Back to lightning. The surface of the earth under storm clouds certainly has pointy irregularities such as transmission towers or church steeples or some such so the induced charge is not distributed uniformly. Even the ocean may have large waves with pointy tips. In like manner the polarized cloud bottom may have features which tend to concentrate charge at points. Since pointed objects have large charge accumulations and large charge accumulations go hand in hand with high potentials there is the strong possibility of corona discharge from both the Earth and cloud. High speed cameras have shown that corona discharges called "leaders" are produced from the Earth upwards and from the cloud downwards. When two leaders touch then a low impedance... that Z word again... path or circuit is established which provides an easy path for charge transfer.

Now we can finish the review of charge and the transfer thereof.

Texas A&M folks also believe that the average lightning strike involves about 25 coulombs of charge transfer. Recall that 1 coulomb per second equals 1 ampere. Consider that a 120 volt, 120 watt incandescent house lamp requires 1 ampere to operate. So, the average lightning strike charge of 25 coulombs, if transferred in 1 second would operate 25 of the 120 watt lamps for 1 second. Suppose that the 25 coulombs were transferred in 1/10 second. Then the current climbs to 10 times 25 amperes or 250 amperes. Suppose that the lightning discharge lasted only 1 millisecond... then the current would be 1000 times 25 amperes or 25,000 amperes. Since the average strike lasts a bit less than 1 microsecond... 1 millionth of a second... we can say that the current or moving charge is at least 25 mega amperes. The point here is that small amounts of charge, if moved rapidly, represent huge amounts of current flow which can instantly and explosively boil the sap in trees or blow roots right out of the ground.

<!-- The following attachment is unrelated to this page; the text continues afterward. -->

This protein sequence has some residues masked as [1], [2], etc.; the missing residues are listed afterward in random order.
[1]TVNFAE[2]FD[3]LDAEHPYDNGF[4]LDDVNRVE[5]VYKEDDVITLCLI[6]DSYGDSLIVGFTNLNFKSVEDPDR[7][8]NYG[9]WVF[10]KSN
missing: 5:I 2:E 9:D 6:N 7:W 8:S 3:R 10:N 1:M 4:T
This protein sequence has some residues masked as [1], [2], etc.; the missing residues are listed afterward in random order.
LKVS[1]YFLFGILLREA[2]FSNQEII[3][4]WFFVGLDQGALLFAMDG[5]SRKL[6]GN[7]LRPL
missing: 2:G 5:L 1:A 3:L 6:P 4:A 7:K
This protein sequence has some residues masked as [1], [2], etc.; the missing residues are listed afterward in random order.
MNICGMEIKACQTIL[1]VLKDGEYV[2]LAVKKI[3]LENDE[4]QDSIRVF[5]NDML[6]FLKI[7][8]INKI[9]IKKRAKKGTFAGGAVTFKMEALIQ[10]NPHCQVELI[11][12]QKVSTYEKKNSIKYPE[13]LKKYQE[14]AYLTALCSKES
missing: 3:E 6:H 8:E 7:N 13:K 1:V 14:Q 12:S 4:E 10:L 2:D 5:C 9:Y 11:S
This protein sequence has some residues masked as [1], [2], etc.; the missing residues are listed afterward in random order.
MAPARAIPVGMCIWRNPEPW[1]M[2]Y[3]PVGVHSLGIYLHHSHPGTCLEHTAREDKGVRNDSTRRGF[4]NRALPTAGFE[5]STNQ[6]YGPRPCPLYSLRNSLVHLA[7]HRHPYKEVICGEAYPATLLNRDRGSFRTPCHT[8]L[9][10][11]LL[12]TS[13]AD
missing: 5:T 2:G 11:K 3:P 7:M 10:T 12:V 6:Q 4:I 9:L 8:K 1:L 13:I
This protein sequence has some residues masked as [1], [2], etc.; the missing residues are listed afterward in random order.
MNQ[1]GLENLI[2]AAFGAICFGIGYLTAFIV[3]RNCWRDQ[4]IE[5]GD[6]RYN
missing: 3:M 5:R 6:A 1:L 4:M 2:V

In summary, we can see that neutral objects... clouds or people or laboratory rods... can suffer charge separation and become polarized which may lead to lightning strikes or mild shocks when reaching for a door knob. Additionally, small amounts of charge can produce enormous electrical currents if moved very quickly and cause serious damage to people and things including sensitive electronic equipment. Finally, the distribution of charge on any object depends on surface irregularities.

This concludes the set up discussion of charge in motion as in lightning strikes. Are there any questions related to the concept of moving charge?